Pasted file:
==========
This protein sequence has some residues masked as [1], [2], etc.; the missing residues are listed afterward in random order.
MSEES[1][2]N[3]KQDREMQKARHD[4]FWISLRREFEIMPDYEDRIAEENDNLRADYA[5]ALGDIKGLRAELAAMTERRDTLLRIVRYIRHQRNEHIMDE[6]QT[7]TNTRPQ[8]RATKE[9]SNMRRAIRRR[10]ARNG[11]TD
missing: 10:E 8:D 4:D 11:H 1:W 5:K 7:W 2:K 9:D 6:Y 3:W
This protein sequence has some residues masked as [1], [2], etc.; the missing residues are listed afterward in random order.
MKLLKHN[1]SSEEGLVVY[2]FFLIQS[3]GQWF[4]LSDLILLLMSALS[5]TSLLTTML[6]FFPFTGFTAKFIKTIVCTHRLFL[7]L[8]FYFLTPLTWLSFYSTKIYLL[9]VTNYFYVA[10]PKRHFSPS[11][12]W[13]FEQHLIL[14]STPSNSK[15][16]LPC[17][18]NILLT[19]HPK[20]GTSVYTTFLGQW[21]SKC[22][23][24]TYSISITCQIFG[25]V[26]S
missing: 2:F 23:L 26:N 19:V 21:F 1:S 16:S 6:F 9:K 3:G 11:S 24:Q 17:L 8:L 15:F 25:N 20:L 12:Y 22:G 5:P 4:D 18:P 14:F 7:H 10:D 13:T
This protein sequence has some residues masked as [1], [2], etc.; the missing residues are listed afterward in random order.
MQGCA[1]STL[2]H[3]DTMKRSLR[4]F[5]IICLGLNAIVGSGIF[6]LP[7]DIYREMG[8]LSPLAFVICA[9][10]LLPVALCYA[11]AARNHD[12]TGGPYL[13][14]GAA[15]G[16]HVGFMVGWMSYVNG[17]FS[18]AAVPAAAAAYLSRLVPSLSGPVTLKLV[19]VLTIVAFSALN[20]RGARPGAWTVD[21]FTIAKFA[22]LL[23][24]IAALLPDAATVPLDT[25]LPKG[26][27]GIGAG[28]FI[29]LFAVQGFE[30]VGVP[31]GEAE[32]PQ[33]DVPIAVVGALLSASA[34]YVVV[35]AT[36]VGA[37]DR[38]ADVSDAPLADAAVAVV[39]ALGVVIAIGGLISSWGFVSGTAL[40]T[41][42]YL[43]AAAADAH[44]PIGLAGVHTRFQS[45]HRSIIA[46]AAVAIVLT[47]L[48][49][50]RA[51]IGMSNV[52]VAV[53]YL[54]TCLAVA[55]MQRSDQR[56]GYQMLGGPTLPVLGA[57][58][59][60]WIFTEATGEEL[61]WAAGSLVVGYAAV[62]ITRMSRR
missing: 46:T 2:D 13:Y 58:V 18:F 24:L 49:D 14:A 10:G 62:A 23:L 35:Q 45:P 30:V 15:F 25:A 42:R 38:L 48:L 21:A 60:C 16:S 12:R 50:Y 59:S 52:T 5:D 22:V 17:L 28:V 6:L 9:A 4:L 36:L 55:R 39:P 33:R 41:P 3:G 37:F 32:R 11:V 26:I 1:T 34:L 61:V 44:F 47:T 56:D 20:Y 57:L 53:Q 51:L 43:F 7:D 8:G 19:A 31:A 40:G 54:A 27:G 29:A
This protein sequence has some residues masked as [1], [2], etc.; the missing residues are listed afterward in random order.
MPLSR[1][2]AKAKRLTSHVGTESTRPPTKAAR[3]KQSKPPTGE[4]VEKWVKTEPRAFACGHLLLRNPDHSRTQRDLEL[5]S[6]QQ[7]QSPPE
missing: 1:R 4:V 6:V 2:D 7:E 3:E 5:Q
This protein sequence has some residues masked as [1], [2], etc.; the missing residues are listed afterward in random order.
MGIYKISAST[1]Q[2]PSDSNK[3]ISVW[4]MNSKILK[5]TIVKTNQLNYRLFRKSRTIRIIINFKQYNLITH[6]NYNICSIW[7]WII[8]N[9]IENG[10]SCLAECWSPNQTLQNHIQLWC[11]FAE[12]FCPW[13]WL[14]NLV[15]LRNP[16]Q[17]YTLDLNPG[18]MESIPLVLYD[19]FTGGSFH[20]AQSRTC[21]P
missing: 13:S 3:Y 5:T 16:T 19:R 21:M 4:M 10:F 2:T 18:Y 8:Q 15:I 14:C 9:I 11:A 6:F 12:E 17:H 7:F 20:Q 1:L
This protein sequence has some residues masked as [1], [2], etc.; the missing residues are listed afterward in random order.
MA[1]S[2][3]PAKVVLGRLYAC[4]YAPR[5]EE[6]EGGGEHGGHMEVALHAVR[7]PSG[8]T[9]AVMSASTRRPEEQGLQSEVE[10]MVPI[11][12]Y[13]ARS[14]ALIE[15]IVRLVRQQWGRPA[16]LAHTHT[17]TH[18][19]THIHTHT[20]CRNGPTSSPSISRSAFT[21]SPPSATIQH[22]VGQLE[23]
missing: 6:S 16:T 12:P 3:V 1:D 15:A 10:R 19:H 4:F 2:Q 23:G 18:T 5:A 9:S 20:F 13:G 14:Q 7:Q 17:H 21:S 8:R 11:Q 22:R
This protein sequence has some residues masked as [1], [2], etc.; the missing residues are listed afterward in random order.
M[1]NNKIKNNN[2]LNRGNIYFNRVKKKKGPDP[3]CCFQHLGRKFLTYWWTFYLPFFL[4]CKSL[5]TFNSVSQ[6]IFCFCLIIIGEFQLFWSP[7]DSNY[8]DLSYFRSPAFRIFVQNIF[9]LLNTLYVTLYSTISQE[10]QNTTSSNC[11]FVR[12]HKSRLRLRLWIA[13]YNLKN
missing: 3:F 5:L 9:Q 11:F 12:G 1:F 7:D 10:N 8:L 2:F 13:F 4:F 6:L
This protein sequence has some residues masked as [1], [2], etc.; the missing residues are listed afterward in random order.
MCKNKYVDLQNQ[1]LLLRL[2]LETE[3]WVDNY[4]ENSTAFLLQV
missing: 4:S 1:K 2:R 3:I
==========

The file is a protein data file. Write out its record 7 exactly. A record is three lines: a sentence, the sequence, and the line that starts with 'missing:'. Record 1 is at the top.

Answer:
This protein sequence has some residues masked as [1], [2], etc.; the missing residues are listed afterward in random order.
M[1]NNKIKNNN[2]LNRGNIYFNRVKKKKGPDP[3]CCFQHLGRKFLTYWWTFYLPFFL[4]CKSL[5]TFNSVSQ[6]IFCFCLIIIGEFQLFWSP[7]DSNY[8]DLSYFRSPAFRIFVQNIF[9]LLNTLYVTLYSTISQE[10]QNTTSSNC[11]FVR[12]HKSRLRLRLWIA[13]YNLKN
missing: 3:F 5:L 9:Q 11:F 12:G 1:F 7:D 10:N 8:L 2:F 13:F 4:F 6:L